by W. Cranshaw*
- Mustard family plants, such as radish, canola, and mustard greens are particularly favored by false chinch bugs.
- False chinch bugs feed by sucking sap from plants.
- False chinch bugs do not bite, do not feed nor damage anything indoors, and will ultimately die out if trapped inside.
- Chinch bugs are quite uncommon in Colorado. Spot infestations have been reported in some Denver area lawns and they are a bit more frequently found in home lawns in Tri-River counties of the West Slope.
False chinch bugs (Nysius raphanus) are small, grayish insects that sometimes become extremely abundant. They feed on a variety plants and occasionally cause some plant injury, particularly to certain highly favored mustards. During periods of extreme hot, dry weather they also may move to the relative cool of buildings and incidentally enter them.
Life History and Habits
Figure 1. False chinch bug adult.
False chinch bug spends the winter among winter annual mustards. Flixweed, a common weed associated with alfalfa fields and agricultural field margins, is an important winter host for this insect in eastern Colorado. When late winter/early spring temperatures warm sufficiently to allow development, eggs are laid around the base of plants. The nymphs that subsequently hatch are smaller than the adults, wingless, and more oval in form. Their general color is gray, and a red marking is often observable on the back. As the nymphs feed, molt and grow wing pads become increasingly noticeable. Multiple generations are produced during a single growing season.
False chinch bugs feed by sucking sap from plants. However, their feeding does not seem to be very destructive and often little, if any injury is observed. However, false chinch bugs most often occur in aggregations which sometimes can involve thousands of individuals on a single plant. Wilting and leaf dieback may occur under these conditions, particularly when plants are under drought stress.
Figure 2. False chinch bug adults
Mustard family plants, such as radish, canola, and mustard greens, are particularly favored by false chinch bugs. However, they may feed on a very wide variety of plants including potato, kochia, lettuce, pigweed, quinoa and even turfgrasses. Largest masses of false chinch bugs are usually found on plants that are flowering or producing seed.
Control in Plantings
The need to control false chinch bugs in crops is rarely needed, particularly if plants are irrigated sufficiently to allow them to compensate for feeding injuries. Furthermore, problems are often sudden in onset—and may largely disappear suddenly when the adults disperse to new sites. Within agricultural crops problem areas are usually very spotty, with large aggregations present in only a small area of the field. If sprays are attempted best control is possible with some of the pyrethroids registered for the crop (e.g., esfenvalerate, lambda-cyhalothrin). Permethrin insecticides may also provide control, although false chinch bugs have been observed to recover within a few hours following an initial “knock-down” effect.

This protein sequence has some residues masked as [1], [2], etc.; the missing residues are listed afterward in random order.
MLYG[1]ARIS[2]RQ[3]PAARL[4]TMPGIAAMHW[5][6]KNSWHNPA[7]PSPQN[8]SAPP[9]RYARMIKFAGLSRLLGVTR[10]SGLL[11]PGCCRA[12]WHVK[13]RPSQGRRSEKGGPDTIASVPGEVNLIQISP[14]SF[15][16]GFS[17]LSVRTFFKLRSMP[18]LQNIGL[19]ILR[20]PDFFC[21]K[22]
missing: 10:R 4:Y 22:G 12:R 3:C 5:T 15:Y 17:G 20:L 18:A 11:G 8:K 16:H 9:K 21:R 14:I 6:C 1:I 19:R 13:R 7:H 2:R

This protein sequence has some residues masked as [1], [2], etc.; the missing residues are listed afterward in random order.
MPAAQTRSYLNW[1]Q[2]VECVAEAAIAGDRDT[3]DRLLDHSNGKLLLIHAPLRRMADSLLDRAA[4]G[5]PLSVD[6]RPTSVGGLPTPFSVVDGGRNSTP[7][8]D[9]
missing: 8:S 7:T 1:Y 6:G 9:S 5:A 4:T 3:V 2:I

Control in Buildings
Mass migrations of false chinch bugs in the vicinity of buildings are primarily associated with very hot, dry weather. This may force the insects to move from drying weed hosts to seek shelter and higher humidity. Migrations indoors may occur through openings and cause nuisance problems. However, false chinch bugs do not bite, do not feed nor damage anything indoors, and will ultimately die out if trapped inside.
Irrigated landscapes adjacent to buildings may further encourage false chinch bug migrations to these areas. Therefore it may be desirable to temporarily discontinue watering in the immediate vicinity of the building when a problem migration is in progress. Providing cool, humid areas at some distance may encourage the insects to move away more rapidly.
Insecticides will have little, if any, effect for limiting this situation and are not recommended. False chinch bug migrations resulting in nuisance problems in buildings usually are of short duration and rarely last more than a week.
Figure 3. False chinch bug nymphs massed on flixweed seed pod.
Figure 4. False chinch bug adults on seed pod.
Chinch Bugs in Colorado
A related group of insects are the (“true”) chinch bugs, Blissus spp. Chinch bugs feed on grasses and several species are important as turfgrass pests in parts of the United States. In addition, the common chinch bug, Blissus leucopterus leucopterus, is a pest of small grains in the midwest. The chinch bug species recorded from turfgrass sites in Colorado is the hairy chinch bug, Blissus leucopterus hirtus.
Chinch bugs are quite uncommon in Colorado. Spot infestations have been reported in some Denver area lawns and they are a bit more frequently found in home lawns in Tri-River counties of the West Slope. Feeding injuries cause wilting and occasionally plant death. Chinch bug outbreaks are associated with hot, dry weather and irrigation largely suppresses these insects.
*W. Cranshaw Colorado State University Extension entomology specialist, and professor, bioagricultural sciences and pest management. 7/07. Revised 6/13.
Colorado State University, U.S. Department of Agriculture, and Colorado counties cooperating. CSU Extension programs are available to all without discrimination. No endorsement of products mentioned is intended nor is criticism implied of products not mentioned.
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